Sale of mineral resources as an alternative to privatization
The authorities plan to build the second potash plant with the capacity of 1.1 million tons per year and with USD1.5 billion of investment by 2017. Given the lack of privatization deals, the government is trying to get money from investors by offering to implement projects from a scratch, selling the mineral resources of the country.
It is planned that at the expense of a company GMC Global Energy plc, which is owned by Mikhail Gutseriev, the second potash plant will be built in 2017 with an annual production capacity of 1.1 million tons. Investment will amount to $ 1.5 billion. The Prime Minister said it would be a large-scale project concerning the development of the mineral resources of Belarus based on principles of public-private partnership. A company “Slavkali” which, according to the investment agreement between the Government of Belarus and the GMC Global Energy plc, will become the second largest manufacturer of potash fertilizers in the country and will be a 100% foreign capital company. Mikhail Gutseriev said the first installment of USD 32 million will be transferred as early as next month and that the sale of potash fertilizers from the new manufacturer will be made via the Belarusian potash enterprise.
Experts doubt that the new Belarusian manufacturer will produce 5, let alone 10 million tons of potash fertilizers annually. The payback period for a new Belarusian enterprise will depend on the situation at the global fertilizer market.
Experts doubt that the new Belarusian manufacturer will produce 5, let alone 10 million tons of potash fertilizers annually. The payback period for a new Belarusian enterprise will depend on the situation at the global fertilizer market. Today the prices for potassium chloride are rather high: USD 550-580 per ton however there are reasons to expect a reduction of prices for potash fertilizers.
The government plans to mobilize about USD 6-7 billion by opening access to the Belarusian mineral resources for investors. On the one hand, the transfer of mineral resources to investors will bring a lot of foreign currency into the country and on the other hand it will not require the privatization of the state-owned assets. The authorities plan to attract investors to develop Belarusian deposits of crushed stone, brown coal, shale oil, etc. in the future. The time will show whether these plans are realistic.
Over the past year, military-political relations between Minsk and Kyiv have become complicated. Due to their high inertia and peculiarities, this downward trend would be extremely difficult to overcome.
The root cause of the crisis is the absence of a common political agenda in the Belarusian-Ukrainian relations. Minsk is looking for a market for Belarusian exports in Ukraine and offers its services as a negotiation platform for the settlement of the Russo-Ukrainian war, thereby hoping to avoid political issues in the dialogue with Kiev. Meanwhile, Ukraine is hoping for political support from Minsk in the confrontation with Moscow. In addition, Ukraine’s integration with NATO presupposes her common position with the Alliance in relation to Belarus. The NATO leadership regards the Belarusian Armed Forces as an integral part of the Russian military machine in the western strategic front (the Baltic states and Poland). In addition, the ongoing military reform in Ukraine envisages a reduction in the number of generals and the domestic political struggle makes some Ukrainian top military leaders targets in politically motivated attacks.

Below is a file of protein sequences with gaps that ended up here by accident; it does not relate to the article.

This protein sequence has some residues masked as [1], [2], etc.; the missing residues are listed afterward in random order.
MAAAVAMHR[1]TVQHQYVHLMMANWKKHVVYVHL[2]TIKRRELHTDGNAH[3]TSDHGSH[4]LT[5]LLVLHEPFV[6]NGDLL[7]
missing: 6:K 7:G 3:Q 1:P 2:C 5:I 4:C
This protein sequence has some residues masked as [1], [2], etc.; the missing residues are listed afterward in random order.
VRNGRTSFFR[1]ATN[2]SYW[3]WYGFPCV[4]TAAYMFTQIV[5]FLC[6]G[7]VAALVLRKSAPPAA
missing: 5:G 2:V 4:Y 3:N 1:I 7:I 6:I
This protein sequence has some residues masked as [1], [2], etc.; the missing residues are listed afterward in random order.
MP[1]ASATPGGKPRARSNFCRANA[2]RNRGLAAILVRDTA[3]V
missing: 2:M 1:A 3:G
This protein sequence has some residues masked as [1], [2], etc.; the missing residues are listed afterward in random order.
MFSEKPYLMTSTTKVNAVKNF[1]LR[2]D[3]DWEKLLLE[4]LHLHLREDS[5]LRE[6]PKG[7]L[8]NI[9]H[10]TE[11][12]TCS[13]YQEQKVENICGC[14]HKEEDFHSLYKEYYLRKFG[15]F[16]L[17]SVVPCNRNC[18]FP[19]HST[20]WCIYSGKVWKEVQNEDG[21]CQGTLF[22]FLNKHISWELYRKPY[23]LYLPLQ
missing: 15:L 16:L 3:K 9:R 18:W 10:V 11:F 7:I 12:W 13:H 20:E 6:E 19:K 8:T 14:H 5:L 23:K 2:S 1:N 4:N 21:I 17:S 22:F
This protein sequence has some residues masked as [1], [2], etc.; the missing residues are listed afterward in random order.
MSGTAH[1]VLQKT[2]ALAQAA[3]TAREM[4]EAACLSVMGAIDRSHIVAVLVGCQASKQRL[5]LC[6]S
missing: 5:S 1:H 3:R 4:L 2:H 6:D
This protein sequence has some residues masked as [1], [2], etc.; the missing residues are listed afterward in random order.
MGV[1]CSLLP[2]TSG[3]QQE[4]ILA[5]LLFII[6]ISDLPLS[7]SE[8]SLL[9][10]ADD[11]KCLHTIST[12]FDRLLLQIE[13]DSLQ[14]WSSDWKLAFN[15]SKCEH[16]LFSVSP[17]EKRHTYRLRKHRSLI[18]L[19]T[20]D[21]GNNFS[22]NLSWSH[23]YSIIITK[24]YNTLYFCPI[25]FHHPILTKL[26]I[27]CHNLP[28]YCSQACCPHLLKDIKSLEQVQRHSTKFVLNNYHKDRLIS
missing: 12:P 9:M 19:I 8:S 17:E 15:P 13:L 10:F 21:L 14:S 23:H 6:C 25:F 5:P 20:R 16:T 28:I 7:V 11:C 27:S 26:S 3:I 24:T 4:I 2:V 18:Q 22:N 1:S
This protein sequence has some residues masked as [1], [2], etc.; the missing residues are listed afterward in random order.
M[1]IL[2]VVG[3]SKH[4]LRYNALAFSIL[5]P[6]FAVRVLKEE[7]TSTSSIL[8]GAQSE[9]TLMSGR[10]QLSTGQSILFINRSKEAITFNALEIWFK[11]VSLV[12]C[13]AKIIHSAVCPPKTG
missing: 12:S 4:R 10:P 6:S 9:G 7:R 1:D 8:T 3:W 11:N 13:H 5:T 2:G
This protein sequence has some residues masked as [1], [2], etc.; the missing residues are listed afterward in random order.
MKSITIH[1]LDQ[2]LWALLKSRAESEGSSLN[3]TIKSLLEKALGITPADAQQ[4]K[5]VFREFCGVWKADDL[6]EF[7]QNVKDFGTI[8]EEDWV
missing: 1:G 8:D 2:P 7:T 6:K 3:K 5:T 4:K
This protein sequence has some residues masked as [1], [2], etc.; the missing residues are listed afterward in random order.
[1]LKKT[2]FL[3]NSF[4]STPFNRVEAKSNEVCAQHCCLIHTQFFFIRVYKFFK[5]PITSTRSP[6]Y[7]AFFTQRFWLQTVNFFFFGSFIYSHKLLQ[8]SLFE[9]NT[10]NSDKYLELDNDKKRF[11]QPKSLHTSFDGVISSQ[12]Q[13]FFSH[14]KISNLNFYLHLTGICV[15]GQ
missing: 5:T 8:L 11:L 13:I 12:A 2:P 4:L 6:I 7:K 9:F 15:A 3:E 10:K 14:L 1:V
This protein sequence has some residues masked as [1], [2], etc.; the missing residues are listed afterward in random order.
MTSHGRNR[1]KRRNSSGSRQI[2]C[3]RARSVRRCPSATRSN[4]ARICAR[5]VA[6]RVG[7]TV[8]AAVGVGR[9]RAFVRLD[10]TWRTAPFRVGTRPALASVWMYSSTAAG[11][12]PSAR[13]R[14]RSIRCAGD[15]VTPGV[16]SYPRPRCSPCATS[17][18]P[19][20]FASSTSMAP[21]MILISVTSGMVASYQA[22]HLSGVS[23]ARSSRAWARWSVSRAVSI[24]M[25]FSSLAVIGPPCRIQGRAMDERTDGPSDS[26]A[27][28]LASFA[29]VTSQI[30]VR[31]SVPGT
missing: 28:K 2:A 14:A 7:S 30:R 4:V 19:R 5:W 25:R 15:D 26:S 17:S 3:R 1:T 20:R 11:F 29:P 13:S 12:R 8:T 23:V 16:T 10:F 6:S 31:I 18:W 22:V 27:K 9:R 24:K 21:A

Hence, the criticism of Belarus coming from Ukrainian military leadership is dictated primarily by internal and external political considerations, as well as by the need to protect the interests of generals, and only then by facts.
For instance, initially, the Ukrainian military leadership made statements about 100,000 Russian servicemen allegedly taking part in the Russo-Belarusian military drill West-2017. Then the exercises were labelled quazi-open and military observers from Ukraine refused to provide their assessment, which caused a negative reaction in Minsk. Further, without citing specific facts, it was stated that Russia was building up its military presence in Belarus.
Apparently, the Belarusian and Ukrainian Defence Ministries have entangled in a confrontational spiral (on the level of rhetoric). Moreover, only a small part of the overly hidden process has been disclosed. That said, third states are very likely to take advantage of the situation (or have already done so). This is not only about Russia.
The Belarusian Defence Ministry officials are restrained in assessing their Ukrainian counterparts. However, such a restraint is not enough. Current military-political relations between Belarus and Ukraine are unlikely to stabilise without the intervention of both presidents.